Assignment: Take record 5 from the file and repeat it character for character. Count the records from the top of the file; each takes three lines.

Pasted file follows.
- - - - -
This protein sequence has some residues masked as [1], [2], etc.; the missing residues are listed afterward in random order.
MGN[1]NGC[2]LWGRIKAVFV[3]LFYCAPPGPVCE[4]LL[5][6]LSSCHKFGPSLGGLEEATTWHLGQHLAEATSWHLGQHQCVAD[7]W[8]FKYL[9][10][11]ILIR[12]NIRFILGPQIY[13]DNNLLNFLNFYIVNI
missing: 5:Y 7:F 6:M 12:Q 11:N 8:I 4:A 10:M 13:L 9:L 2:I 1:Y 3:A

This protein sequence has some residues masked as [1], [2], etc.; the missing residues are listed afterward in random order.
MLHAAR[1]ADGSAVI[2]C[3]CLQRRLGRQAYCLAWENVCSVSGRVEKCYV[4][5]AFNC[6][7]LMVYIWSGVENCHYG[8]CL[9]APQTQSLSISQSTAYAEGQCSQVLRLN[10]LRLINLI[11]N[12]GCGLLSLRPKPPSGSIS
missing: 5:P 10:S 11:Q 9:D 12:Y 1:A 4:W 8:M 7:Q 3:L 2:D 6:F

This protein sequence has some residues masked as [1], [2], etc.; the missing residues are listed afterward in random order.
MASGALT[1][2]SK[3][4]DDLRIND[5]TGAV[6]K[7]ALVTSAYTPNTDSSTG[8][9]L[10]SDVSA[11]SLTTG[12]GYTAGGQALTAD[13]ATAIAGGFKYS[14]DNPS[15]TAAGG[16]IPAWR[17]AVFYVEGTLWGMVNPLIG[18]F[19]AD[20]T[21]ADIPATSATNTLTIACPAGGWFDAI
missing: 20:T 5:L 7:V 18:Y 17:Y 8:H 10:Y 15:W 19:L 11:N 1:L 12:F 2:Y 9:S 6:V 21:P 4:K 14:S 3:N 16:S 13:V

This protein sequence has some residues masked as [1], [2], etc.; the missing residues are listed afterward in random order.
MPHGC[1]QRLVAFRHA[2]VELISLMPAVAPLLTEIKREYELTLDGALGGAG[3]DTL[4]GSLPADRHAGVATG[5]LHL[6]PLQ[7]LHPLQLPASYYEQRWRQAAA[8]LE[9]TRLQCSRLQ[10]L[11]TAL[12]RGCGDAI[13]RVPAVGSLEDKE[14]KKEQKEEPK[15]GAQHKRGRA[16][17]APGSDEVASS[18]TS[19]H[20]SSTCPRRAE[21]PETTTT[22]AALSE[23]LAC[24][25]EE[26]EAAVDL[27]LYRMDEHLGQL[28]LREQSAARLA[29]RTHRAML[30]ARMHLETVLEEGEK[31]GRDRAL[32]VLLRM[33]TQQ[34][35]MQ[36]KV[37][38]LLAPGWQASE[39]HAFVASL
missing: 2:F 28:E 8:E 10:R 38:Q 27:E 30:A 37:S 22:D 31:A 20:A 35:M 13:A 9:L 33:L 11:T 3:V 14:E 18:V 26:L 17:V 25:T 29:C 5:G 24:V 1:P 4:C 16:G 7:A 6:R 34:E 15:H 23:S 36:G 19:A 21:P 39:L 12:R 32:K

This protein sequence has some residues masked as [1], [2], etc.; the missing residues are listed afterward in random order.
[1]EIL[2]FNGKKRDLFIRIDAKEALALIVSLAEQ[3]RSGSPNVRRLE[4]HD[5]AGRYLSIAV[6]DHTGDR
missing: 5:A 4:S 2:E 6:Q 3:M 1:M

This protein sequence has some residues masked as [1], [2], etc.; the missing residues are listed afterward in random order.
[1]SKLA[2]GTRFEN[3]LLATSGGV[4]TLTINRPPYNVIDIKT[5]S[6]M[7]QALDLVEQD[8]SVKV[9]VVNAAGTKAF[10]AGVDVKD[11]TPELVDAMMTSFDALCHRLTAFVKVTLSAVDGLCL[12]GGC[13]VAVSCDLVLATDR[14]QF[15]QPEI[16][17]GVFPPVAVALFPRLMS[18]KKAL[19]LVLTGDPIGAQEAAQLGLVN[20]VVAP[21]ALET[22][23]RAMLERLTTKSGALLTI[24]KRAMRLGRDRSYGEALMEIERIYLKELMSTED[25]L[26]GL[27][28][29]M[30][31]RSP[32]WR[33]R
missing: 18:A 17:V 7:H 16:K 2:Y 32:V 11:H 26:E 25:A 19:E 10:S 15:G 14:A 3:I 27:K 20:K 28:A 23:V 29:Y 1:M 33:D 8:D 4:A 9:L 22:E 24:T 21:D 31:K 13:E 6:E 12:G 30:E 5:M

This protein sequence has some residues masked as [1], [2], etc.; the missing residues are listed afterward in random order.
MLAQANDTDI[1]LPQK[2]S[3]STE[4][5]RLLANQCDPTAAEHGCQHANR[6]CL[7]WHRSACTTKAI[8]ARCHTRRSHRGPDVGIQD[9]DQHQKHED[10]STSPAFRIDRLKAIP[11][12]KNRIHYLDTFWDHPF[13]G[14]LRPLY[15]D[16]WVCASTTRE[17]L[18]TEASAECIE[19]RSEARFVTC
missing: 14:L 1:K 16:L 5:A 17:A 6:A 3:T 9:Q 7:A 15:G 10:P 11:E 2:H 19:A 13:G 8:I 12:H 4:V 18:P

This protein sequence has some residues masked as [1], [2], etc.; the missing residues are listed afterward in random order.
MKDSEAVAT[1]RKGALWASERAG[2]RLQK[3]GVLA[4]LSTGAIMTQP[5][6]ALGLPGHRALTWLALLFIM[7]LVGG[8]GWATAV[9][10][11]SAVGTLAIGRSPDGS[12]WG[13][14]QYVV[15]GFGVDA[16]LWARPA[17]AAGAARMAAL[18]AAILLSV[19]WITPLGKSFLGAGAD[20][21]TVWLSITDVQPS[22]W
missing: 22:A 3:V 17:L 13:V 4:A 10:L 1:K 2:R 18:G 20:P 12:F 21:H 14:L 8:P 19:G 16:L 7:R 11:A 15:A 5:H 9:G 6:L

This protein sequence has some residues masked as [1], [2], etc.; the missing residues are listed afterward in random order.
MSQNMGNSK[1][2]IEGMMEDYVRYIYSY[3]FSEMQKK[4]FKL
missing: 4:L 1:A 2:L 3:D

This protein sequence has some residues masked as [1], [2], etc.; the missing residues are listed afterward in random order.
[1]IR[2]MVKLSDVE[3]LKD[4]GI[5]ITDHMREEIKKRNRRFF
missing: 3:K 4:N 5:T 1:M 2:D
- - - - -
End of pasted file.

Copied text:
This protein sequence has some residues masked as [1], [2], etc.; the missing residues are listed afterward in random order.
[1]EIL[2]FNGKKRDLFIRIDAKEALALIVSLAEQ[3]RSGSPNVRRLE[4]HD[5]AGRYLSIAV[6]DHTGDR
missing: 5:A 4:S 2:E 6:Q 3:M 1:M